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  • Anna Karras

Book Review

The Ink Black Heart

by Robert Galbraith

Publisher: Mulholland Books

1462 Pages

$32 US

Cormoran Strike is starting to get a reputation as a private detective. But whether this is a good thing or not is anyone’s guess. With his partner, Robin Ellacot, they are still riding high from cracking a cold case (Troubled Blood, 2020) when Edie Ledwell arrives at their office. Ledwell is the co-creator of the cult indie cartoon called The Ink Black Heart and pleads to have the agency find the identity of an Internet troll named Anomie who is ruining her life. But before Strike and Robin have a chance to confer, Edie and her partner Josh are attacked in Highgate Cemetery, leaving Josh clinging to life and Edie dead.


But as Cormoran and Robin are drawn into the case to discover Anomie’s identity, they realize the detective work is new and unsettling: trawling through the Internet to gather clues instead of the usual surveillance techniques. Anomie is extremely clever, and their identity is so well-concealed that months slip away as the pair of detectives work the case. But with each step they make closer to discovering the truth, the more dangerous Anomie becomes. And the final test is one that will leave readers breathless.


Rowling is a master of plot and world-building. Like the magical world of Harry Potter, so Cormoran Strike’s London is a visceral and real place. With each successive book in the series, she has built complex characters of Cormoran Strike and Robin Ellacot, their complicated relationship, and their internal lives. Fans of this series know to expect not just a cleverly plotted mystery with each installment, but also a deep dive into the psyches of the detective team, their personal lives, and the eternal question of will they or won’t they get together.


This book is thought-provoking in its careful study of online trolls. Rowling has been at the center of controversy for the past few years because of certain views she has espoused. Whichever side you take, her exploration of online identities, patterns of behavior, and the whiplash vagaries of fame are poignant. One can’t help but make inferences about how these have all affected her personally, even when the circumstances in The Ink Black Heart are far from her own experiences. This new online world is not one Rowling was born into, she watched it be created like many of us. And the double-edged sword of this new reality is deadly.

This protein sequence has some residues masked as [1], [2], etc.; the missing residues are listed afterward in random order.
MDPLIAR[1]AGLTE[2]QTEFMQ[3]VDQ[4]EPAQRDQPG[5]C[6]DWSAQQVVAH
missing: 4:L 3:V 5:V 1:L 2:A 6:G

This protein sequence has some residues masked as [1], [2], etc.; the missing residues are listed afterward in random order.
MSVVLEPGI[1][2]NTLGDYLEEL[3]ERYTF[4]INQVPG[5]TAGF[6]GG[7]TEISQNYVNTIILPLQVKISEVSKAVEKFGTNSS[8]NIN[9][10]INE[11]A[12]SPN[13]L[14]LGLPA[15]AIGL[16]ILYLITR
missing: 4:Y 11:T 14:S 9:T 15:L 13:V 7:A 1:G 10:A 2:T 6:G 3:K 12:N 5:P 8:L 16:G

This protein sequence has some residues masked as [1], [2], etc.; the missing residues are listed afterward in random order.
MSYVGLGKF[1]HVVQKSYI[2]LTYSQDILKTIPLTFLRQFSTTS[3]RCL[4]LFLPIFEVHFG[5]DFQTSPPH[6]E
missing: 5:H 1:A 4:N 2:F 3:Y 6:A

A hefty book, weighing in at over 1000 pages, this is a book to be savored, even though this reader flew through the pages to find out what happened. Rowling lays out clues with a deft hand and gathers them up into a neat finish every time. While the books are best when read in order, one need not start at the beginning to fully enjoy The Ink Black Heart in all its splendor. But it will drive new readers back to the very first case.


 

∞ Author Profile

Robert Galbraith is the pen name of Joanne Rowling, also known as J.K. Rowling, the creator of the Harry Potter series for children. Born in the UK, she has written six books in the Cormoran Strike series. She lives in Edinburgh with her husband and children.


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